We met on plane somewhere over the Pacific. Or maybe it was the South China Sea. I don’t know for sure, given it was pitch dark outside and we had been on that plane headed out of LAX for God only knows how many hours already. Most of the people in the cabin were passed out.
Unable to sleep, I had slipped out of my aisle seat and was walking through the silent cabin when I happened upon a fellow reading a book. He was sitting in one of those exit rows where he could stretch out his legs. I recognized the First Cav patch on his hat. I must’ve said something, or maybe he did, I couldn’t tell you, but we began talking, whispering, really.
He was part of the 100 or so people in our unusual tour group – the sons and daughters of soldiers killed in action – as we traveled back to the lands where our fathers had died some 30 or more decades prior. Ned Devereaux III was one of the dozen or so surviving veterans of the American War in Vietnam who was accompanying us on this historic, and, yes, emotionally fraught trip.
During our midnight chat, I learned that Ned and his wife Doris lived in Portland and that his mother had worked at The Oregonian, a newspaper I often wrote columns for. It was that love of the written word that Ned inherited from his mother, and that I inherited from my Appalachian kin, that formed the basis for what would over the years become the swapping of hundreds of stories.
While In Country, Ned and I didn’t see much of each other. But when we returned to the Northwest, he invited my husband Tim and I to join him for a backyard barbecue, where he introduced me to another Gold Star daughter. A girl whose mother had her life threatened following her husband’s death in Vietnam. Anti-war protestors had targeted the family. It’s a horrible reality that for Gold Star families like ours, Americans failed to make the distinction between those who served and those who ordered them to serve. So soldiers were often targeted for the wrongs that government leaders were guilty of. Our mothers paid a heavy price for our fathers’ deaths.
Ned, like so many Vietnam veterans I have had the honor of befriending over the years, did his best always to honor our families. On numerous occasions over the years, I would be in my office on a day much like today working when Ned would just randomly call me. He would want to chat about some article he had just read, or some book he had just finished. He would tell me about one of his Vietnam compatriots – Tran, or Dick Schonberger or Tom Morgan. Sometimes he would tell stories about his Uncle Sam who died in World War II. Sometimes he would tease me – an OSU grad – about the latest defeat of the Beavers to the Ducks.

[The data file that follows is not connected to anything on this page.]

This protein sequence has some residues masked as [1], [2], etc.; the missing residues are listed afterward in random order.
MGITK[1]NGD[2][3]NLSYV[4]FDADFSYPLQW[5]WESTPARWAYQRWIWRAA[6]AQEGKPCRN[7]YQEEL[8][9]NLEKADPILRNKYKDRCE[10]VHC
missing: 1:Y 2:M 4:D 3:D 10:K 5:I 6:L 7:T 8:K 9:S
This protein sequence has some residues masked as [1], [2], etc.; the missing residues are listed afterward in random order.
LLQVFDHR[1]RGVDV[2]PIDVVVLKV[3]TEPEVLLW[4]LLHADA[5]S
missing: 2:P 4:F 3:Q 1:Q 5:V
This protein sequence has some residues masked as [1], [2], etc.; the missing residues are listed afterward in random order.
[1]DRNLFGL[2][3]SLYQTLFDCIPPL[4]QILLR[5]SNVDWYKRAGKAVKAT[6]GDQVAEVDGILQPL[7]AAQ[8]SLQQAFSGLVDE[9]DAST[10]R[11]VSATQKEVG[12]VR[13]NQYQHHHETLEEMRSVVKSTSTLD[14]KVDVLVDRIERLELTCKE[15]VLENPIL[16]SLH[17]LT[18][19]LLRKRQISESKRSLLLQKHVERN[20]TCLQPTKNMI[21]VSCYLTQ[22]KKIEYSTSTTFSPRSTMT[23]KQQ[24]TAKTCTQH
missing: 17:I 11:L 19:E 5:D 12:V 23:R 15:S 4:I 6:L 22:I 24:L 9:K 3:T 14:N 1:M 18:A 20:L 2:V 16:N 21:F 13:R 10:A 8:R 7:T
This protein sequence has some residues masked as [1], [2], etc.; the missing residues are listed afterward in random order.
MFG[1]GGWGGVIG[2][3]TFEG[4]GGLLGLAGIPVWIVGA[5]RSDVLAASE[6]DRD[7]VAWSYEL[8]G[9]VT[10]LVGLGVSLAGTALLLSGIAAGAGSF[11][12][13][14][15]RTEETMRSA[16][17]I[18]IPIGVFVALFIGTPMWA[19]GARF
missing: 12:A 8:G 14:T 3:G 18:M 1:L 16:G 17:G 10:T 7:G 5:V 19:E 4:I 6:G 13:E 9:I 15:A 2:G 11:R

He would chat at me about various people he knew around Portland, the restaurants he and his lovely wife Doris, visited pre-Covid. Prior to his retirement, Ned’s work in the building inspection business took him throughout the Northwest. He knew everyone it seemed. He invited me to give a book talk at the Multnomah Athletic Club to a bunch of his friends there. We had a grand evening, sitting among his kin and friends, chatting about stories. Ned was a insatiable reader, always consuming the latest in history and thrillers and military books. On occasion, I would go to the mailbox to find a letter from Ned with an article he wanted to share with me. He had a brilliant mind.
As my book travels took me to various points around the nation, Doris and Ned would invite me to stay at the “Devereaux Hotel” prior to a flight or upon arriving from a late flight. Ned was like my very own personal Uber driver, dropping me off or picking me up from some flight.
Ned and Doris, a German native, traveled a great deal. Unlike so many people who grow more fearful with age, who never want to travel outside of the US, Doris and Ned lived fearlessly, embracing new foods, new cultures, new experiences and new friends. Ned took to heart the Vietnamese saying “Đi một ngày đàng học một sàng khôn” – a day of traveling can bring much wisdom. If there is such a thing as an Ambassador of Goodwill, Ned earned that position.
Just a week or so ago, a letter arrived in my mailbox. The envelop was from the Furama Resort in Danang. The very resort we had stayed at while on that trip to Vietnam. Our Sons & Daughters group had drank champagne, held a rose tribute to our fallen fathers on China beach. We swam in the warm waters, and sang along with Vietnamese performers singing American tunes. And we had laughed through our tears. I could not imagine who was writing to me from the Furama until I flipped over the envelop and saw Ned’s address on the back flap.
Ned finished his missive about his latest excursion to get his Covid shot with notes about his latest reading adventure: “With TV Down, book to finish a murder mystery, I stopped reading that genre before bedtime. So I switched to David McCullough’s The Pioneers, which has been on my to read list for a year. Our love from Portland. Ned & Doris.”
I had no idea that would be our last correspondence. I woke to the news this morning that Ned died last night. I don’t know if he got to finish McCullough’s book.
In my bedroom hangs a painting my mother had worked on but never finished. It’s a landscape of a mountain, not unlike the ones that I see everyday living here in the foothills of the Cascades. I have plenty of her finished paintings I could hang in my bedroom instead but I keep this one to remind me that we will all die while in the midst of living.
I only hope and pray that I live a life as abandoned to kindness as Ned, the Ambassador of Goodwill.
Karen Spears Zacharias is author of After the Flag Has Been Folded (William Morrow).